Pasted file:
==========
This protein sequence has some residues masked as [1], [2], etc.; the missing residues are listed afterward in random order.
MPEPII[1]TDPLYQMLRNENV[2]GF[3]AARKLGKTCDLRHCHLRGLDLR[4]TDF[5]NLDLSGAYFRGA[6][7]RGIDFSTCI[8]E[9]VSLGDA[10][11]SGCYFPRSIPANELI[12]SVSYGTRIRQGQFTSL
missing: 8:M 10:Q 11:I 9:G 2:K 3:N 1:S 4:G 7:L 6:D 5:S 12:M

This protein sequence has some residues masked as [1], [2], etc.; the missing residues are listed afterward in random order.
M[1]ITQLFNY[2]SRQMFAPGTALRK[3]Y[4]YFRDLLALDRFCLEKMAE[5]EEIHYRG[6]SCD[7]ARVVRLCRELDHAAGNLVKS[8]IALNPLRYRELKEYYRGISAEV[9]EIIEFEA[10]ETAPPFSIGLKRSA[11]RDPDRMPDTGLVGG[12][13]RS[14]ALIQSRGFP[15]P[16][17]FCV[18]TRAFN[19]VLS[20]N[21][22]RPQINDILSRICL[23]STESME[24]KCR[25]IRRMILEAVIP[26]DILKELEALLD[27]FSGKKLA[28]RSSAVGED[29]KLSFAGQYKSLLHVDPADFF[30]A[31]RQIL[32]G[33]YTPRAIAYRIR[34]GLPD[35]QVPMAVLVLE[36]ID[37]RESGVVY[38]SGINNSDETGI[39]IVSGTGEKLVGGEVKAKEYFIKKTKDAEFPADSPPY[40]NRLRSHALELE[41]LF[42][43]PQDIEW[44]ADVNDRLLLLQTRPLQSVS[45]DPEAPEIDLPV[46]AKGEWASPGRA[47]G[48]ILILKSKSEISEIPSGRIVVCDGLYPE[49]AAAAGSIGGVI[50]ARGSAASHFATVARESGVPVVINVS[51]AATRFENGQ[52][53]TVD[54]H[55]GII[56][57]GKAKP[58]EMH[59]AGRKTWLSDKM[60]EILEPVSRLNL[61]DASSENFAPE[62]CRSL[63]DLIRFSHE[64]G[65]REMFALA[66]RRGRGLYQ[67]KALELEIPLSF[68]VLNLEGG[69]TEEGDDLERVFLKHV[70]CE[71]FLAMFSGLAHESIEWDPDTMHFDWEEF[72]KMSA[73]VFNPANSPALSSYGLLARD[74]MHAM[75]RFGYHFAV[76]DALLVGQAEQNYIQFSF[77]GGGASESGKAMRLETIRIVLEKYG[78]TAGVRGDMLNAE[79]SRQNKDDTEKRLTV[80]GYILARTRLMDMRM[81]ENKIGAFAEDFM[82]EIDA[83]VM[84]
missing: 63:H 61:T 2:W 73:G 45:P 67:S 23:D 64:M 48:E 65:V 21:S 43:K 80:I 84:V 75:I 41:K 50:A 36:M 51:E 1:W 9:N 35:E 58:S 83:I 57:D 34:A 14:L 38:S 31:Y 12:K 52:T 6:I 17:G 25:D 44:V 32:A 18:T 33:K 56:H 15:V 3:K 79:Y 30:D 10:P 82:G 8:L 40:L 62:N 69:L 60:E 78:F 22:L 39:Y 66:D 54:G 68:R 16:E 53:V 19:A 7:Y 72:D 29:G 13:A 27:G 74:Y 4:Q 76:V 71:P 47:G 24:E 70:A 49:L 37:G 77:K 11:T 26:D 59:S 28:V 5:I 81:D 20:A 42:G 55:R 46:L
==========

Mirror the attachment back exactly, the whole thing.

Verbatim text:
This protein sequence has some residues masked as [1], [2], etc.; the missing residues are listed afterward in random order.
MPEPII[1]TDPLYQMLRNENV[2]GF[3]AARKLGKTCDLRHCHLRGLDLR[4]TDF[5]NLDLSGAYFRGA[6][7]RGIDFSTCI[8]E[9]VSLGDA[10][11]SGCYFPRSIPANELI[12]SVSYGTRIRQGQFTSL
missing: 8:M 10:Q 11:I 9:G 2:K 3:N 1:S 4:G 7:L 6:D 5:S 12:M

This protein sequence has some residues masked as [1], [2], etc.; the missing residues are listed afterward in random order.
M[1]ITQLFNY[2]SRQMFAPGTALRK[3]Y[4]YFRDLLALDRFCLEKMAE[5]EEIHYRG[6]SCD[7]ARVVRLCRELDHAAGNLVKS[8]IALNPLRYRELKEYYRGISAEV[9]EIIEFEA[10]ETAPPFSIGLKRSA[11]RDPDRMPDTGLVGG[12][13]RS[14]ALIQSRGFP[15]P[16][17]FCV[18]TRAFN[19]VLS[20]N[21][22]RPQINDILSRICL[23]STESME[24]KCR[25]IRRMILEAVIP[26]DILKELEALLD[27]FSGKKLA[28]RSSAVGED[29]KLSFAGQYKSLLHVDPADFF[30]A[31]RQIL[32]G[33]YTPRAIAYRIR[34]GLPD[35]QVPMAVLVLE[36]ID[37]RESGVVY[38]SGINNSDETGI[39]IVSGTGEKLVGGEVKAKEYFIKKTKDAEFPADSPPY[40]NRLRSHALELE[41]LF[42][43]PQDIEW[44]ADVNDRLLLLQTRPLQSVS[45]DPEAPEIDLPV[46]AKGEWASPGRA[47]G[48]ILILKSKSEISEIPSGRIVVCDGLYPE[49]AAAAGSIGGVI[50]ARGSAASHFATVARESGVPVVINVS[51]AATRFENGQ[52][53]TVD[54]H[55]GII[56][57]GKAKP[58]EMH[59]AGRKTWLSDKM[60]EILEPVSRLNL[61]DASSENFAPE[62]CRSL[63]DLIRFSHE[64]G[65]REMFALA[66]RRGRGLYQ[67]KALELEIPLSF[68]VLNLEGG[69]TEEGDDLERVFLKHV[70]CE[71]FLAMFSGLAHESIEWDPDTMHFDWEEF[72]KMSA[73]VFNPANSPALSSYGLLARD[74]MHAM[75]RFGYHFAV[76]DALLVGQAEQNYIQFSF[77]GGGASESGKAMRLETIRIVLEKYG[78]TAGVRGDMLNAE[79]SRQNKDDTEKRLTV[80]GYILARTRLMDMRM[81]ENKIGAFAEDFM[82]EIDA[83]VM[84]
missing: 63:H 61:T 2:W 73:G 45:P 67:S 23:D 64:M 48:E 65:V 21:S 43:K 80:I 84:V 75:I 41:K 50:A 36:M 51:E 1:W 9:N 35:E 58:S 83:I 57:D 34:A 14:L 38:S 31:Y 12:K 52:T 6:I 17:G 25:D 44:V 32:A 18:T 33:K 56:H 15:V 3:K 79:Y 30:D 10:P 82:G 8:L 40:L 62:N 69:L 60:E 78:F 22:L 39:Y 66:D 54:G 68:R 16:E 53:V 19:A 7:Y 72:D 29:G 13:A 27:G 74:Y 4:Q 76:V 71:P 47:G 24:E 70:A 49:L 37:G 77:K 11:T 26:D 59:S 28:V 5:I 81:D 20:A 42:G 55:R 46:L